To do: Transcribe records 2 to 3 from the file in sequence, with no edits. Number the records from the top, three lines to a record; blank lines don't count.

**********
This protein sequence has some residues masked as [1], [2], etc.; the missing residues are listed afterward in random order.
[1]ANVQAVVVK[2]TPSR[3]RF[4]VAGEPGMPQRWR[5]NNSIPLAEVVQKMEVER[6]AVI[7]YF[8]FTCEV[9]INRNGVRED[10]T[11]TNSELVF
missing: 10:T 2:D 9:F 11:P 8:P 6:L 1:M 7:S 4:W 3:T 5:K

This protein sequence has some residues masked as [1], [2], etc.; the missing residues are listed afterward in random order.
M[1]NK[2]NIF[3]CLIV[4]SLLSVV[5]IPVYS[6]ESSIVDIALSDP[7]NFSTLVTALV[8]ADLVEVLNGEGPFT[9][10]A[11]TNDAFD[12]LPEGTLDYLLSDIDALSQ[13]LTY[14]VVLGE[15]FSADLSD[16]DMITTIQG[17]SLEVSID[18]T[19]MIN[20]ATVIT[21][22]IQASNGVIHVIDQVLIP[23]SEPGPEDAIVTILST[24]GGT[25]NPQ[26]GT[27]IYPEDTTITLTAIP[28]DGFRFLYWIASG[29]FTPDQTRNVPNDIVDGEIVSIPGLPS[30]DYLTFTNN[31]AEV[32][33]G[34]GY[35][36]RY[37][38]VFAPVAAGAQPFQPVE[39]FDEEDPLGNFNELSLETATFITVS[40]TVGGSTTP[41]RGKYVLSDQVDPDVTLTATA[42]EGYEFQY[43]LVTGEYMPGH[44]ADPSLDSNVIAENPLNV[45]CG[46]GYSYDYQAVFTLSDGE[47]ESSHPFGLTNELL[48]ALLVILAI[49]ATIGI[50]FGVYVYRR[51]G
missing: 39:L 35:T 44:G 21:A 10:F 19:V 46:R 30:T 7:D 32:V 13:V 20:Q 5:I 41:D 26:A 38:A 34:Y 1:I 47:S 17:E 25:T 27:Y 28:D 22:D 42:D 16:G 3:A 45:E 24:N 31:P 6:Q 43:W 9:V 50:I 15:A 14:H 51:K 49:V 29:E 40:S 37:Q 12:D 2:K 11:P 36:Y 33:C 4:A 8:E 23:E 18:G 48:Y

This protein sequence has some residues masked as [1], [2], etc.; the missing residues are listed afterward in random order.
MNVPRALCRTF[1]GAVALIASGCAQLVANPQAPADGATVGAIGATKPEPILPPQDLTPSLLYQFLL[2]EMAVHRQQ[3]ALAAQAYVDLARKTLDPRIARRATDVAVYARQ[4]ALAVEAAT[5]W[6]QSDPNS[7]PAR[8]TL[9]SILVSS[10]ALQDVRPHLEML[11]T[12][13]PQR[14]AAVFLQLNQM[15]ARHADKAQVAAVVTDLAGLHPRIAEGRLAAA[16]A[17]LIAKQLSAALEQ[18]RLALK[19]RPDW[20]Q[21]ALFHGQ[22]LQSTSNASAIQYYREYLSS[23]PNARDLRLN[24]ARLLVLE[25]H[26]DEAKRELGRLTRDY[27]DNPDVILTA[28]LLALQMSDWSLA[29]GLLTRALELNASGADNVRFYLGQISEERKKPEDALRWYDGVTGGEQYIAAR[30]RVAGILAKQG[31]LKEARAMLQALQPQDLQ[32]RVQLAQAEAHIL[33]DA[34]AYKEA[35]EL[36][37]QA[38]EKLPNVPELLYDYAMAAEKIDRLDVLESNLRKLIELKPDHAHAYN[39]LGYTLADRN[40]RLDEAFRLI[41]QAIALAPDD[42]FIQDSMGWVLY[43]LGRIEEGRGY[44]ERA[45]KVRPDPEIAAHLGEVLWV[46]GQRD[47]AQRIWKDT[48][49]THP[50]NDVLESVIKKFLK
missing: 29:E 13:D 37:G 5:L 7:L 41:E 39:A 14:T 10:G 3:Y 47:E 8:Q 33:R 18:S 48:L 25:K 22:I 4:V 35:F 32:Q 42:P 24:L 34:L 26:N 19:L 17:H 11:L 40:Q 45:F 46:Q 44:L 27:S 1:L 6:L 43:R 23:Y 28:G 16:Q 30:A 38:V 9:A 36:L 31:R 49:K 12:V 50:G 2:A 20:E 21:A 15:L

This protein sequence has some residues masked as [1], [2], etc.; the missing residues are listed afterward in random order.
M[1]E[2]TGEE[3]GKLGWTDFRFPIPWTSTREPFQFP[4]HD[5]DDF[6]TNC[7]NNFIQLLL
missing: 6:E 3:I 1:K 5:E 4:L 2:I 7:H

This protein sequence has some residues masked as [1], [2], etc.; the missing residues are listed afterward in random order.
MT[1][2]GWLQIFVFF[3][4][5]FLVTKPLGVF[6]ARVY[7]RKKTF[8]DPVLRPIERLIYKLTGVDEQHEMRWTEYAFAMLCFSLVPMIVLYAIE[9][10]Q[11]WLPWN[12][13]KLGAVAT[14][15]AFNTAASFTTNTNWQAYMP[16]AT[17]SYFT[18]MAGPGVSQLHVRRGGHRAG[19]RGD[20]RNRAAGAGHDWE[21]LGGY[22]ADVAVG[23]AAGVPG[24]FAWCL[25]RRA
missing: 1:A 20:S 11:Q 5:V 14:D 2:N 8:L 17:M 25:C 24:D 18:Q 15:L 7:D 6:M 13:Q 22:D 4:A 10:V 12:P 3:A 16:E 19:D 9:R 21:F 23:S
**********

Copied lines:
This protein sequence has some residues masked as [1], [2], etc.; the missing residues are listed afterward in random order.
M[1]NK[2]NIF[3]CLIV[4]SLLSVV[5]IPVYS[6]ESSIVDIALSDP[7]NFSTLVTALV[8]ADLVEVLNGEGPFT[9][10]A[11]TNDAFD[12]LPEGTLDYLLSDIDALSQ[13]LTY[14]VVLGE[15]FSADLSD[16]DMITTIQG[17]SLEVSID[18]T[19]MIN[20]ATVIT[21][22]IQASNGVIHVIDQVLIP[23]SEPGPEDAIVTILST[24]GGT[25]NPQ[26]GT[27]IYPEDTTITLTAIP[28]DGFRFLYWIASG[29]FTPDQTRNVPNDIVDGEIVSIPGLPS[30]DYLTFTNN[31]AEV[32][33]G[34]GY[35][36]RY[37][38]VFAPVAAGAQPFQPVE[39]FDEEDPLGNFNELSLETATFITVS[40]TVGGSTTP[41]RGKYVLSDQVDPDVTLTATA[42]EGYEFQY[43]LVTGEYMPGH[44]ADPSLDSNVIAENPLNV[45]CG[46]GYSYDYQAVFTLSDGE[47]ESSHPFGLTNELL[48]ALLVILAI[49]ATIGI[50]FGVYVYRR[51]G
missing: 39:L 35:T 44:G 21:A 10:F 19:V 46:R 30:T 7:D 32:V 13:V 20:Q 5:I 41:D 26:A 38:A 34:Y 1:I 47:S 17:E 25:T 27:Y 28:D 22:D 42:D 16:G 3:A 45:E 24:N 31:P 6:Q 43:W 9:V 50:I 15:A 14:H 51:K 49:V 29:E 40:S 37:Q 12:D 2:K 11:P 36:Y 33:C 4:A 8:E 23:E 18:G 48:Y

This protein sequence has some residues masked as [1], [2], etc.; the missing residues are listed afterward in random order.
MNVPRALCRTF[1]GAVALIASGCAQLVANPQAPADGATVGAIGATKPEPILPPQDLTPSLLYQFLL[2]EMAVHRQQ[3]ALAAQAYVDLARKTLDPRIARRATDVAVYARQ[4]ALAVEAAT[5]W[6]QSDPNS[7]PAR[8]TL[9]SILVSS[10]ALQDVRPHLEML[11]T[12][13]PQR[14]AAVFLQLNQM[15]ARHADKAQVAAVVTDLAGLHPRIAEGRLAAA[16]A[17]LIAKQLSAALEQ[18]RLALK[19]RPDW[20]Q[21]ALFHGQ[22]LQSTSNASAIQYYREYLSS[23]PNARDLRLN[24]ARLLVLE[25]H[26]DEAKRELGRLTRDY[27]DNPDVILTA[28]LLALQMSDWSLA[29]GLLTRALELNASGADNVRFYLGQISEERKKPEDALRWYDGVTGGEQYIAAR[30]RVAGILAKQG[31]LKEARAMLQALQPQDLQ[32]RVQLAQAEAHIL[33]DA[34]AYKEA[35]EL[36][37]QA[38]EKLPNVPELLYDYAMAAEKIDRLDVLESNLRKLIELKPDHAHAYN[39]LGYTLADRN[40]RLDEAFRLI[41]QAIALAPDD[42]FIQDSMGWVLY[43]LGRIEEGRGY[44]ERA[45]KVRPDPEIAAHLGEVLWV[46]GQRD[47]AQRIWKDT[48][49]THP[50]NDVLESVIKKFLK
missing: 29:E 13:D 37:G 5:L 7:L 41:E 39:A 14:T 10:G 3:Y 47:E 8:Q 33:R 18:S 48:L 25:K 22:I 4:V 35:F 32:Q 42:P 24:L 34:L 26:N 19:L 17:H 11:L 40:Q 45:F 46:Q 44:L 27:S 1:L 6:L 43:R 23:Y 28:G 16:Q 30:A 38:V 9:A 36:L 31:R 49:K 12:V 50:G 2:A 20:E 21:A 15:L